Streptococcus pneumoniae, also known as pneumococcus, is a bacterium that typically lives in the nasopharynx of healthy human bodies. While pneumococcus may not affect a healthy person, she can carry the bacterium, and it can be transmitted from one person to another through sneezing, coughing, and direct contact with an infected individual. Pneumococcus can cause severe or life-threatening infections in certain people.
While pneumococcus doesn’t always affect a healthy person, it can cause some serious infections in children, seniors, and people who are immunocompromised. Specifically, pneumococcus can cause sinus infections, bacteremia (bloodstream infection), ear infections, meningitis (infection of the covering around the spinal cord and brain), and pneumonia. Some of these infections are considered invasive diseases because the germs invade areas of the body that are usually free from them.
Pneumonia is the most common disease caused by pneumococcus. Symptoms of pneumonia include shaking, chills, chest pain, sudden fever, shortness of breath, weakness, coughing, and rapid breathing and heartbeat. Complications of pneumococcal pneumonia may include pericarditis (inflammation of the sac surrounding the heart), empyema (infection of the pleural space), and respiratory failure. Pneumonia can be fatal. Fatalities occur most often in seniors.
Who Should Get the Pneumococcal Vaccine?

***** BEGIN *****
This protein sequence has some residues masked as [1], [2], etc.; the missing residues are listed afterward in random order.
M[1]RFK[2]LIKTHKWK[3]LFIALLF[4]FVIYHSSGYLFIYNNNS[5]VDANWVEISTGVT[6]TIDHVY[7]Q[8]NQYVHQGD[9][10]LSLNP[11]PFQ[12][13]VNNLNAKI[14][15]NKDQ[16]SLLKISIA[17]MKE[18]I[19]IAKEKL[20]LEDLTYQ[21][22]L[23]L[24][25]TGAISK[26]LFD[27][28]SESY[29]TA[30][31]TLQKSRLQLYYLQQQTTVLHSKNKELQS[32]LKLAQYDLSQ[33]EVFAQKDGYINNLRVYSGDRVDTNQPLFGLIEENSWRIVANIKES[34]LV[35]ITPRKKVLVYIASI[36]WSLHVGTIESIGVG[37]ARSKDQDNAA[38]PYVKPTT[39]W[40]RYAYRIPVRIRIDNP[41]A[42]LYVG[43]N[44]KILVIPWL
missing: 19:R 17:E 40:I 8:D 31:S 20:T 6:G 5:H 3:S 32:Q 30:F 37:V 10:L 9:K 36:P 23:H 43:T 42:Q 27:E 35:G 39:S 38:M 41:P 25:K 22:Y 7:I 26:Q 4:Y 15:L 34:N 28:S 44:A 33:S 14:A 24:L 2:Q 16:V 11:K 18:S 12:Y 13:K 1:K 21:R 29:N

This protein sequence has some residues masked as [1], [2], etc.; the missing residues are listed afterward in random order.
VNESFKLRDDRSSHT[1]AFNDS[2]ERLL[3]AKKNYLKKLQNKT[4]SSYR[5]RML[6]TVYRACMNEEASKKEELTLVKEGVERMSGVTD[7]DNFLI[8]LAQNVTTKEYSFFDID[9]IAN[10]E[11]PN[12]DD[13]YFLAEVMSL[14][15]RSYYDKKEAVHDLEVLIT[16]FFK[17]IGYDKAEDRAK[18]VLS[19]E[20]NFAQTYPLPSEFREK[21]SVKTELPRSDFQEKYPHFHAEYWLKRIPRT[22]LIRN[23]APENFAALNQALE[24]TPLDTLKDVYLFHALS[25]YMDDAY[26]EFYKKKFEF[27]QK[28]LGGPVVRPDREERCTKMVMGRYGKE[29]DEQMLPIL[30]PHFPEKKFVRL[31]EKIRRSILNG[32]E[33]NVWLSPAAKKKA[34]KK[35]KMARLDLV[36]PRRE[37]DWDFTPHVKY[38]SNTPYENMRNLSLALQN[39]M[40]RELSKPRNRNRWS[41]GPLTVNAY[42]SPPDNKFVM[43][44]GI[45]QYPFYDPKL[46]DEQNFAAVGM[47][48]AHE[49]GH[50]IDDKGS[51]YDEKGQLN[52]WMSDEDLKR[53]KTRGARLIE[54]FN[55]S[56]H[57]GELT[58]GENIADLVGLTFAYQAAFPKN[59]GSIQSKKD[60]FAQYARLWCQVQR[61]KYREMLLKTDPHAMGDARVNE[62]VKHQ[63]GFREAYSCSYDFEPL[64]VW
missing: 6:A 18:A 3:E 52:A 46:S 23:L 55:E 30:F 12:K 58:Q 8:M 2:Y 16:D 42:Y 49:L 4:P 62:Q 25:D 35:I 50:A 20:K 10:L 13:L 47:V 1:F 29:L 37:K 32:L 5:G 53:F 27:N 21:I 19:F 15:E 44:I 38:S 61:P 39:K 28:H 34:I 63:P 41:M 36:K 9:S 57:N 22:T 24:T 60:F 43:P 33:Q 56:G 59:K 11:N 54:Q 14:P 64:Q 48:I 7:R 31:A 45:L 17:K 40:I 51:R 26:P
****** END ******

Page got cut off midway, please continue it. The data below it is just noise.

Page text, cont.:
Infants should receive four doses of the pneumococcal vaccine. One dose of the vaccine is typically given at two, four, six, and 12-15 months of age. If you have a child five years of age of younger, and he did not receive this vaccine series, talk to your child’s pediatrician about getting the vaccine for your child. Your child may receive one or two doses of the vaccine, depending on his age.
If you are 65 years of age or older, it is recommended that you get the pnuemococcal vaccine. Additionally, children and adults aged five to 64 years old with certain medical conditions should receive the vaccine. These medical conditions include sickle cell disease, HIV infection or AIDS, leukemia, cerebral spinal fluid leaks, chronic renal failure, anatomical or functional asplenia, Hodgkin disease, multiple myeloma, generalized malignancy, nephrotic syndrome, congenital or acquired immunodeficiency, diabetes, asthma, or heart disease.
You should also receive the vaccine if you have had an organ transplant, have cochlear implants, or have received long-term immunosuppressive therapy. Individuals two to 64 years of age who are on medication or treatment that lowers the body’s ability to fight infections, such as long-term steroids, cancer drugs, and radiation therapy should receive the vaccine. Finally, if you are 19 to 64 years old and smoke, you should consider getting the vaccine as well.
What is the Efficacy and Safety of the Vaccine?
Pneumococcal vaccine is effective at significantly lowering the risk for developing a pneumococcal invasive disease, such as pneumonia, meningitis, and bacteremia. Side effects of the vaccine may include redness and pain at the injection site, fever, muscle aches, fatigue, and headache. Though rare with any vaccination, serious, life-threatening allergic reactions to the pneumococcal vaccine can occur. If your face or throat swells, you have difficulty breathing, wheezing, coughing, vomiting, diarrhea, increased heart rate, hives, or pale skin, seek immediate medical attention, as these could be signs of a severe allergic reaction.
If you are a senior, immunocompromised, or the parent of a young child, please talk with your doctor about the pneumococcal vaccine. Your doctor will be able to give you more information about the vaccine and discuss whether it’s right for you.